Students seeking preparation for licensure as a School Social Worker in the State of Wisconsin typically complete the child, youth, and family welfare concentration. Students seeking preparation for licensure as a Clinical Social Worker in the State of Wisconsin typically complete the mental health concentration. Contact full-time program Social Work academic advisors: Mary Paulauskis (email@example.com) or Belinda Velazquez (firstname.lastname@example.org) or part-time program advisors: Cindy McMillan (email@example.com) or Judy Switzky (firstname.lastname@example.org) for a complete list of requirements necessary for these credentials. Information on social work certification and licensure is presented to students periodically during the academic year and is detailed in the Concentration Handbook appendices.
Federal Title IV-E funding is available to full- and part-time MSW students for training in public child welfare. After acceptance into the school, generalist year or advanced practice year students may apply to this special program designed to prepare advanced practitioners for practice in public child welfare. Students complete a specialized curriculum within the child, youth, and family welfare concentration. Students accepted into the training program receive tuition (in- or out-of-state), a book allowance, a mileage allowance, and a monthly stipend each year they are in the program. In return, after graduation, child welfare trainees agree to work in a public child welfare position in the State of Wisconsin for each year they received funding. For complete details, contact Ellen Smith, Title IV-E program coordinator, 608-263-5612 or email@example.com.
The part-time MSW program is offered on two sites: the UW–Madison campus for those in the greater Madison area and on the UW–Eau Claire campus for those who live in the northwest part of the state. The part-time MSW program is designed to allow students who are not able to pursue full-time study to work toward an MSW degree on a structured, time-extended basis.
Applicants must meet the usual School of Social Work admission requirements to be accepted into the program.
Generalist practice year social work students complete two semesters (256 hours per semester) of field work (SW 400, 401) concurrent with their generalist practice course work, starting in the fall semester. Advanced practice year students complete two semesters (320 hours per semester) of field work (SW 800, 801) concurrent with their advanced practice concentration course work, beginning in the fall semester.
The field units are organized around a social problem area, a field of practice, or a major intervention method. Each unit has a range of field placement agencies and settings appropriate to its theme. The emphasis for SW 400-level placements is on a generalist perspective and direct practice experience. The focus is on learning and applying analytic and interventive skills within an ethically based, problem-focused approach. SW 800-level field emphases are practice from an advanced generalist perspective with either a direct or indirect practice experience. The focus is on autonomous practice and advanced practice knowledge and skills in an area of concentration.
The following field units are available to generalist practice year and/or advance practice year MSW students in the full time program. These units represent more than 100 placements in agencies and organizations throughout Dane and its contiguous counties.
Field units offered in the part-time MSW program at both program sites are:
Social work applicants should be advised that state statutes require the Department of Justice to conduct background checks on all potential field students prior to the field experience. Information regarding this process is provided to students after they are accepted into the School of Social Work.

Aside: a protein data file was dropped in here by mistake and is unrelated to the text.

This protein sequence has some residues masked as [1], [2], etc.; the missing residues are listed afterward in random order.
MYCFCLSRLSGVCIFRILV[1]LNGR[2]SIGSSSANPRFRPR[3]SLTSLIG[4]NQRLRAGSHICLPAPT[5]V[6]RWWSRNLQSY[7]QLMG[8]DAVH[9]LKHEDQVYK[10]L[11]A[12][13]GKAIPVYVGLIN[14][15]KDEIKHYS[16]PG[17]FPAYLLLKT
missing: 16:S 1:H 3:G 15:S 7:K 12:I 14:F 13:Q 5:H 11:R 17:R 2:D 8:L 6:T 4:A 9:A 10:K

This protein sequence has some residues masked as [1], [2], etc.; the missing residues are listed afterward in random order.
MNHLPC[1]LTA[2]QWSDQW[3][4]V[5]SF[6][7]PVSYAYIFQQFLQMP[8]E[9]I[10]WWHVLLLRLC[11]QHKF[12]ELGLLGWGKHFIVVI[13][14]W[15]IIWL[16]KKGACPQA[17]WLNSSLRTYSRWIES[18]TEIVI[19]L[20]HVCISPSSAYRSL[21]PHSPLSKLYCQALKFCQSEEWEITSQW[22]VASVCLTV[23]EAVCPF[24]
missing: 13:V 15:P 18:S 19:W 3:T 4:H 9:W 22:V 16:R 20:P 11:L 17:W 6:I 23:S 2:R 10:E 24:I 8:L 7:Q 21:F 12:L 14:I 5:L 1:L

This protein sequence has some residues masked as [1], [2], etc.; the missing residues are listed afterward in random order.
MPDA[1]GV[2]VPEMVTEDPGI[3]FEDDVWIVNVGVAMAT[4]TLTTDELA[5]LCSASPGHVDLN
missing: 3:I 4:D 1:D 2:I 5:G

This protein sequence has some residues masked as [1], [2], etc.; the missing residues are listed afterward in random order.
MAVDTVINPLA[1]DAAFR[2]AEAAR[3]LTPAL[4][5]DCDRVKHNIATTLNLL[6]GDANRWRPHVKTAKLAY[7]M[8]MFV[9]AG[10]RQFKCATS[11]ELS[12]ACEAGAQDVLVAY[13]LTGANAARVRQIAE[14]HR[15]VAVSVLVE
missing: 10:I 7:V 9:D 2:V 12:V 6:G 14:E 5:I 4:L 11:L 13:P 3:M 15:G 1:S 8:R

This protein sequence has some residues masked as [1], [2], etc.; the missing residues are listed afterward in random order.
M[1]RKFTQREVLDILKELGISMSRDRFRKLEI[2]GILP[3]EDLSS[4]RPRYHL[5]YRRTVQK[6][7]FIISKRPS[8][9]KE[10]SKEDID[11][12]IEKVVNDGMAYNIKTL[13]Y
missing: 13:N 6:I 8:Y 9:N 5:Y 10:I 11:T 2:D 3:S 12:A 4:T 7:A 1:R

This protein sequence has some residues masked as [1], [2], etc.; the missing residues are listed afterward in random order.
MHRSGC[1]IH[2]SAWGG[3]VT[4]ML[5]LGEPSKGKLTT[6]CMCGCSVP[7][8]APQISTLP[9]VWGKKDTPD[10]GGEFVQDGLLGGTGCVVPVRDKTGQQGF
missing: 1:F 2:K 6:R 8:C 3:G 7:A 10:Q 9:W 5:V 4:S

Master's students are eligible for School of Social Work awards (Federal Training Grants when available, Veterans Administration stipends, Arthur Miles Scholarship, Beebe Memorial Scholarship, Katherine Benz Scholarship, Richard Schwert and Helen I. Clark Memorial Awards, Katherine Becker Norman Memorial Award, and Lois Palmer Shimpa Award). Graduate Opportunity Fellowships are designed to expand graduate education for U.S. minority group members. For complete details regarding qualifications and applications for these awards see the school's Scholarships, Awards and Fellowships on the school's website.
Ph.D. students who meet specific criteria are eligible for university awards (e.g., Advanced Opportunity Fellowship and University Fellowship). Doctoral students are also eligible for travel awards for research abroad and, once a dissertator, for the Graduate Student Collaborative's Vilas Award for professional development. All students have access to federal loans and work study. In addition, Ph.D. students are considered for graduate assistantships (i.e., teaching, research, and project assistantships)which typically cover tuition, health insurance, and provide a monthly stipend.
Online applications are available through the School of Social Work website.
Admission into the master's degree program includes the Graduate School requirement that applicants hold a minimum undergraduate GPA of 3.0 (on a 4.0 scale) on the equivalent of the last 60 semester hours (approximately two years of work) from an accredited university or college.
Applicants apply online to through the Graduate School's application site: Graduate School Electronic Application. A complete application includes both the Graduate School application and the School of Social Work's supplemental application forms.
In addition to their application forms prospective MSW students submit: reasons for graduate study essay, official transcripts from each university or college attended, the names and e-mail addresses of three persons who will submit letters of recommendation on the applicant's behalf, criminal background check information, and Test of English as a Foreign Language (TOEFL), or International English Language Testing System (IELTS) scores (if applicable). The Graduate Record Exam (GRE) is optional. A School of Social Work admissions committee acceptance recommendation to the Graduate School is required for unconditional admission. Prerequisites for entrance into the MSW program include: (1) completion of 30 semester credits of social science courses at the point the application is submitted; and (2) completion of an approved statistics course with a grade of C or better, taken within seven years prior to entrance into the program.
Social Work Admissions Office, School of Social Work Building, 1350 University Avenue, Madison, WI 53706-1510; 608-263-3660; fax 608-263-3836; socwork.wisc.edu
Full-time MSW Program: firstname.lastname@example.org
Part-time MSW Program: email@example.com
Ph.D. Program: firstname.lastname@example.org
Title IV-E Child Welfare Training Program: email@example.com